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Lincolnshire Stuffed Chine, Lincolnshire

More British food legends

Stuffed chine is yet another example of how to get a tasty product from a lesser cut of meat. This dish is a speciality of Lincolnshire , particularly Boston.

The chine is the pig’s backbone. For this dish the backbone is cut with some muscle attached either side, and the resulting joint wet cured for a good 10 days or longer – this in part will depend on the size of the joint, which can vary between 6lb up to a couple of stone. The cure is similar to what would be expected for bacon: salt, saltpetre (which gives the meat a characteristic pink tinge) sugar, molasses or black treacle, various spices, of which mace seems to be one, all together mixed with beer and water.

After the wet cure the joint is salted for a week – this was a peasant dish often made to keep over the winter, when all meat was precious and nothing could be thrown away. It became something of a celebratory dish, enjoyed at May hiring fairs and for weddings and christenings. The French poet Verlaine is said to have become enamoured of it when he spent a year teaching near Boston.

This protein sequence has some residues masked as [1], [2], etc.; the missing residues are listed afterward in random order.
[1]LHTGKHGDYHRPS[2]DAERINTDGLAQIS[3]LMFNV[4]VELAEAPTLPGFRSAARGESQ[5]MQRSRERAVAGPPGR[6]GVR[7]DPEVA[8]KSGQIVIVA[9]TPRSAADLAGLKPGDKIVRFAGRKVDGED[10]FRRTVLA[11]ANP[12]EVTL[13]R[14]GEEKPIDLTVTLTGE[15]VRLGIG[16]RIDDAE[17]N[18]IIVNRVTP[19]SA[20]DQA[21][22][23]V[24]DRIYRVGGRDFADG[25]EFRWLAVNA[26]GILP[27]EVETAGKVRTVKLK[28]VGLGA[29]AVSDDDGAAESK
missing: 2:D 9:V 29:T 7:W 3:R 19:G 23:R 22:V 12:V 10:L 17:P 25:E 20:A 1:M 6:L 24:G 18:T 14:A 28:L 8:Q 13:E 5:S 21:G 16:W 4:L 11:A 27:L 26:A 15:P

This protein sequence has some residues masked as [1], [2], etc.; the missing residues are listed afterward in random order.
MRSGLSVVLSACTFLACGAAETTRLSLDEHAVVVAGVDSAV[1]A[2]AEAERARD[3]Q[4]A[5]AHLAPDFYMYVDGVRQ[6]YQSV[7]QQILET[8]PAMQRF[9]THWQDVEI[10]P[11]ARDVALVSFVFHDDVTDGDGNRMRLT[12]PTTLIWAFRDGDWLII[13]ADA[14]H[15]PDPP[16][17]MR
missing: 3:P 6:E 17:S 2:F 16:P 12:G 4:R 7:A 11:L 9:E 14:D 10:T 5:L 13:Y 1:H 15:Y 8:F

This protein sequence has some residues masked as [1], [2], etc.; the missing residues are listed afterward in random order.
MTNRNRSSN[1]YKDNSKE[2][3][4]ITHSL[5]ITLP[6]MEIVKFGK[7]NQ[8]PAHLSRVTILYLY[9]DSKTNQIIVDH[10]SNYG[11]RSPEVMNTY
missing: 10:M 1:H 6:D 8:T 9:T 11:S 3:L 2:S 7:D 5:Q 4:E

The cured meat is slashed at right angles to the spine, to give pockets or deep cuts in which the stuffing can be made. The usual stuffing is parsley, though in keeping with the make-do nature of the product other ingredients would be used, and still are, as they came to hand and according to the season: lettuce, nettles, onion, sage, leek greens, thyme, marjoram, onion tops. The stuffed joint is rolled in a cloth (in days gone by it may have been encased in a simple paste to be thrown away when it had done its job), then simmered for several hours according to its size – four hours would be about average. Some cooks advocate leaving the meat to cool in the cooking liquor, others remove it to cool once drained.
The end product of all this labour is eaten cold, carved in thin slices, the green of the stuffing alternating with the pink meat. It is traditional to serve the stuffed chine with a dash of vinegar to cut through the fat and the very green flavour of the stuffing

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